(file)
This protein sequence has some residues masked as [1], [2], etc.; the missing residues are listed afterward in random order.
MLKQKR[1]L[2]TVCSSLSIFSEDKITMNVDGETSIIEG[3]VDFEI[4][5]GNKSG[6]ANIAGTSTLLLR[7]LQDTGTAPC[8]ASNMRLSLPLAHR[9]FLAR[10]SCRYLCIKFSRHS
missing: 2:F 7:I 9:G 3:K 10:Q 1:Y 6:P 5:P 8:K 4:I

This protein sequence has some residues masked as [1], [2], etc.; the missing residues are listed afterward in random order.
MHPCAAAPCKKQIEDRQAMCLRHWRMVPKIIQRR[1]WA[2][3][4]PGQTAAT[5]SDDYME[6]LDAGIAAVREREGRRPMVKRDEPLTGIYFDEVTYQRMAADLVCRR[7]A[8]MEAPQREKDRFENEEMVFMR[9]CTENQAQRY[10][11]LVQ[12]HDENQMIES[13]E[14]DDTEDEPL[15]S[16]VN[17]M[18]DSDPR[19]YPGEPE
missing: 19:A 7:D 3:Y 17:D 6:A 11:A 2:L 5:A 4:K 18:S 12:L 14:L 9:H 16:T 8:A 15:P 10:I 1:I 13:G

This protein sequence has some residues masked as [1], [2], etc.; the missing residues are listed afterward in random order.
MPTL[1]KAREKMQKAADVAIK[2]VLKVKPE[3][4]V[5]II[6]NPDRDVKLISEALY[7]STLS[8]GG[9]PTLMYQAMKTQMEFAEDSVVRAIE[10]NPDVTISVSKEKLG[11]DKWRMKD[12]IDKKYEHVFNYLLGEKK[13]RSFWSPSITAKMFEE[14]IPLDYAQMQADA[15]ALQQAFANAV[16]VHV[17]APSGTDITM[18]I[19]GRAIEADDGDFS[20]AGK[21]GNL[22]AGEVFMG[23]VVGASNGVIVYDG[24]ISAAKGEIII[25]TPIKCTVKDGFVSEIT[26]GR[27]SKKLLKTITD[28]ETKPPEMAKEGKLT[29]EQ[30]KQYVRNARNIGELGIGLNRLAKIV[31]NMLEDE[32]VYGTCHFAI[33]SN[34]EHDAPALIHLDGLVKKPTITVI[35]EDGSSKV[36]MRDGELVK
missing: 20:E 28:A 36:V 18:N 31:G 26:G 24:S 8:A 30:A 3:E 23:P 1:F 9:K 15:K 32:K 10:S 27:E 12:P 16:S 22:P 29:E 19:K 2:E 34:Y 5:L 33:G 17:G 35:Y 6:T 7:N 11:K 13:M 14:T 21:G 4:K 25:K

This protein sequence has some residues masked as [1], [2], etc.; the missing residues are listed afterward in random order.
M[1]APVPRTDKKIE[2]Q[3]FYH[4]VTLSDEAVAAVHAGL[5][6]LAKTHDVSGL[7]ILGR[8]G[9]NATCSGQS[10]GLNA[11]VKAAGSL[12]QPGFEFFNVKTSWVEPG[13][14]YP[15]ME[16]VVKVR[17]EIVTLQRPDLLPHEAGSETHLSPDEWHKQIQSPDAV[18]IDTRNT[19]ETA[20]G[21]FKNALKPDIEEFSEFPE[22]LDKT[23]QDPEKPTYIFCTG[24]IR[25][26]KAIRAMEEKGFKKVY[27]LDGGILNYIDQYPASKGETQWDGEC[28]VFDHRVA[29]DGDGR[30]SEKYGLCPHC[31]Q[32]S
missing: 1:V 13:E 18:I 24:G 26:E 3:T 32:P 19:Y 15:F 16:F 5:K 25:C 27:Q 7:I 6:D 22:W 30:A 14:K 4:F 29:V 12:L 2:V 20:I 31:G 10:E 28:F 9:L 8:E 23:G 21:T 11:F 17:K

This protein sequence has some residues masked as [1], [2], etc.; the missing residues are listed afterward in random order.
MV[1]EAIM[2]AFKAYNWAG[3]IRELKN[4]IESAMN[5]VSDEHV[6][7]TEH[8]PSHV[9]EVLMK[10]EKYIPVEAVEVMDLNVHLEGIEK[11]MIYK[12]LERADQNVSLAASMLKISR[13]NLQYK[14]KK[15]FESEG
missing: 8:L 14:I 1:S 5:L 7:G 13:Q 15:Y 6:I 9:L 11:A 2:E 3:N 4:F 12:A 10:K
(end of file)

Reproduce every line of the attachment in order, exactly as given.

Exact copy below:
This protein sequence has some residues masked as [1], [2], etc.; the missing residues are listed afterward in random order.
MLKQKR[1]L[2]TVCSSLSIFSEDKITMNVDGETSIIEG[3]VDFEI[4][5]GNKSG[6]ANIAGTSTLLLR[7]LQDTGTAPC[8]ASNMRLSLPLAHR[9]FLAR[10]SCRYLCIKFSRHS
missing: 2:F 7:I 9:G 3:K 10:Q 1:Y 6:P 5:P 8:K 4:I

This protein sequence has some residues masked as [1], [2], etc.; the missing residues are listed afterward in random order.
MHPCAAAPCKKQIEDRQAMCLRHWRMVPKIIQRR[1]WA[2][3][4]PGQTAAT[5]SDDYME[6]LDAGIAAVREREGRRPMVKRDEPLTGIYFDEVTYQRMAADLVCRR[7]A[8]MEAPQREKDRFENEEMVFMR[9]CTENQAQRY[10][11]LVQ[12]HDENQMIES[13]E[14]DDTEDEPL[15]S[16]VN[17]M[18]DSDPR[19]YPGEPE
missing: 19:A 7:D 3:Y 17:D 6:A 11:A 2:L 5:A 4:K 18:S 12:L 14:L 9:H 16:T 8:A 15:P 10:I 1:I 13:G

This protein sequence has some residues masked as [1], [2], etc.; the missing residues are listed afterward in random order.
MPTL[1]KAREKMQKAADVAIK[2]VLKVKPE[3][4]V[5]II[6]NPDRDVKLISEALY[7]STLS[8]GG[9]PTLMYQAMKTQMEFAEDSVVRAIE[10]NPDVTISVSKEKLG[11]DKWRMKD[12]IDKKYEHVFNYLLGEKK[13]RSFWSPSITAKMFEE[14]IPLDYAQMQADA[15]ALQQAFANAV[16]VHV[17]APSGTDITM[18]I[19]GRAIEADDGDFS[20]AGK[21]GNL[22]AGEVFMG[23]VVGASNGVIVYDG[24]ISAAKGEIII[25]TPIKCTVKDGFVSEIT[26]GR[27]SKKLLKTITD[28]ETKPPEMAKEGKLT[29]EQ[30]KQYVRNARNIGELGIGLNRLAKIV[31]NMLEDE[32]VYGTCHFAI[33]SN[34]EHDAPALIHLDGLVKKPTITVI[35]EDGSSKV[36]MRDGELVK
missing: 20:E 28:A 36:V 18:N 31:G 26:G 24:S 8:A 30:A 3:E 23:P 1:F 9:K 15:K 32:K 10:S 27:E 12:P 16:S 22:P 29:E 19:K 2:E 34:Y 5:L 33:G 17:G 35:Y 6:T 7:N 11:K 13:M 14:T 21:G 4:K 25:K

This protein sequence has some residues masked as [1], [2], etc.; the missing residues are listed afterward in random order.
M[1]APVPRTDKKIE[2]Q[3]FYH[4]VTLSDEAVAAVHAGL[5][6]LAKTHDVSGL[7]ILGR[8]G[9]NATCSGQS[10]GLNA[11]VKAAGSL[12]QPGFEFFNVKTSWVEPG[13][14]YP[15]ME[16]VVKVR[17]EIVTLQRPDLLPHEAGSETHLSPDEWHKQIQSPDAV[18]IDTRNT[19]ETA[20]G[21]FKNALKPDIEEFSEFPE[22]LDKT[23]QDPEKPTYIFCTG[24]IR[25][26]KAIRAMEEKGFKKVY[27]LDGGILNYIDQYPASKGETQWDGEC[28]VFDHRVA[29]DGDGR[30]SEKYGLCPHC[31]Q[32]S
missing: 1:V 13:E 18:I 24:G 26:E 3:T 32:P 19:Y 15:F 16:F 5:K 25:C 27:Q 7:I 6:D 22:W 30:A 14:K 4:F 29:V 12:L 2:V 20:I 31:G 10:E 28:F 9:L 8:E 23:G 21:T 11:F 17:K

This protein sequence has some residues masked as [1], [2], etc.; the missing residues are listed afterward in random order.
MV[1]EAIM[2]AFKAYNWAG[3]IRELKN[4]IESAMN[5]VSDEHV[6][7]TEH[8]PSHV[9]EVLMK[10]EKYIPVEAVEVMDLNVHLEGIEK[11]MIYK[12]LERADQNVSLAASMLKISR[13]NLQYK[14]KK[15]FESEG
missing: 8:L 14:I 1:S 5:L 7:G 13:Q 15:Y 6:I 9:L 11:A 2:E 3:N 4:F 12:A 10:K